Chemical agents
Iraq has failed to account for:
• 550 artillery shells of mustard gas
• 30,000 empty munitions
• Enough precursors to increase chemical agent stockpile to 500 tons
• 6,500 bombs from Iran-Iraq war, estimated by UNMOVIC to contain 1,000 tons of chemical agent

Iraq has continually denied having a nuclear weapons program, but information from defectors proves otherwise. Iraq has two of three key components to build a nuclear bomb — a cadre of nuclear scientists and a bomb design. Since 1998, Saddam Hussein has been trying to acquire the final component, fissile material, to create a nuclear explosion.

• To create fissile material, Iraq has to develop ways to enrich uranium and is alleged to be acquiring techniques such as electromagnetic isotope separation, gas centrifuge, and gas diffusion.
• Iraq has tried repeatedly to acquire high-specification aluminum tubes from 11 countries, even after inspections resumed. The aluminum tubes are banned for Iraq.
Experts who have examined the aluminum tubes (above) that were seized before they reached Baghdad agree that the tubes were intended to serve as rotors in gas centrifuges to enrich uranium.   Other experts and the Iraqis argue that they are for producing rocket bodies for a conventional weapon, although the specifications exceed US requirements for comparable rockets.   Between 1999 and 2002, Iraqi officials have tried to buy a magnet production plant and machines for balancing gas centrifuge rotors.

UN regulations state that Iraq’s missiles may not have a range of more than 150 km (93 miles). It is thought by the United States that Iraq still possesses “a few dozen” SCUD variant ballistic missiles. These missiles have ranges of 650-900 km (404-559 miles). UNMOVIC has reported the importing of 380 SA-2 rocket engines that Powell says could extend the range of Iraq’s missiles to 1,200 km (746 miles).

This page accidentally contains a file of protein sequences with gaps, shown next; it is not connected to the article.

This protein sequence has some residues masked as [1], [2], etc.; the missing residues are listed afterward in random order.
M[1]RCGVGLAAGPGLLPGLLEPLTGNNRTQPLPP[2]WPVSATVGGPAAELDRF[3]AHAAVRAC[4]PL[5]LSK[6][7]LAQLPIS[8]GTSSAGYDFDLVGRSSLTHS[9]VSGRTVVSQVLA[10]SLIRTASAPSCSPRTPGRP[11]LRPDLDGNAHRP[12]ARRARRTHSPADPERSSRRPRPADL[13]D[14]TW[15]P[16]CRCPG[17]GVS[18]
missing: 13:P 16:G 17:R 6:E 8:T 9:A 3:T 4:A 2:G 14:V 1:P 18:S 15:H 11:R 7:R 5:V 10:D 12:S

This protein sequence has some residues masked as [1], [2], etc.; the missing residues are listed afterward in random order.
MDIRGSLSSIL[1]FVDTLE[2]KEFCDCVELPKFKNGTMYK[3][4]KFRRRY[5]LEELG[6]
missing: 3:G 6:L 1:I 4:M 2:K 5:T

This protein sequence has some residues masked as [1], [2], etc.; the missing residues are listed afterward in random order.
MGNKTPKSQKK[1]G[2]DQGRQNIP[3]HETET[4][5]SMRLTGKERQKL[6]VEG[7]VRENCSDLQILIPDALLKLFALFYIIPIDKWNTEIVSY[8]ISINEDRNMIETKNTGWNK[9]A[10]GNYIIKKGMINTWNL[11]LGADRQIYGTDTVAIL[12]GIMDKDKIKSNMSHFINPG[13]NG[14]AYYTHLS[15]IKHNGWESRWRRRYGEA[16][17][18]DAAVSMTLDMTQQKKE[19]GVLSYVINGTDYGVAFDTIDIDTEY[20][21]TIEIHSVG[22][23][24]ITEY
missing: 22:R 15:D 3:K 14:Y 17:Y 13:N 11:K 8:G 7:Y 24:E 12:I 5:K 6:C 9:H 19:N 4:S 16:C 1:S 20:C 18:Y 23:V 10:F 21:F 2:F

Ballistic missile ranges
------ = Permitted range
------ = Current missiles
- - - - = Current missiles
    Larger test stand
According to Powell, "The exhaust on the right test stand is five-times longer than the one on the left. The one on the left was used for short-range missiles. The one on the right is clearly intended for long-range missiles that can fly 1,200 kilometers." Below, Al-Rafa’h liquid engine test facility:

Abu Musab al-Zarqawi
This suspected terrorist was living in Baghdad and received medical treatment there. Powell says that the US asked for his extradition through a friendly government, but Iraqi officials claimed that they could not find him.

Iraqi connections to Al Qaeda
Iraqi agents allegedly assisted al-Zarqawi in Afghan training camps. Powell says, "Saddam became more interested as he saw Al Qaeda's appalling attacks. A detained Al Qaeda member tells us that Saddam was more willing to assist Al Qaeda after the 1998 bombings of our embassies in Kenya and Tanzania. Saddam was also impressed by Al Qaeda’s attacks on the USS Cole in Yemen in October 2000."


SOURCE: Secretary of State Colin Powell speech to the United Nations

PHOTOS: Associated Press

GLOBE STAFF GRAPHIC: Hwei Wen Foo, Christopher Melchiondo

 Search the Globe:      
Today (Free) Yesterday (Free) Past month Past year   Advanced search

© Copyright 2003 The New York Times Company

| Advertise | Contact us | Privacy policy |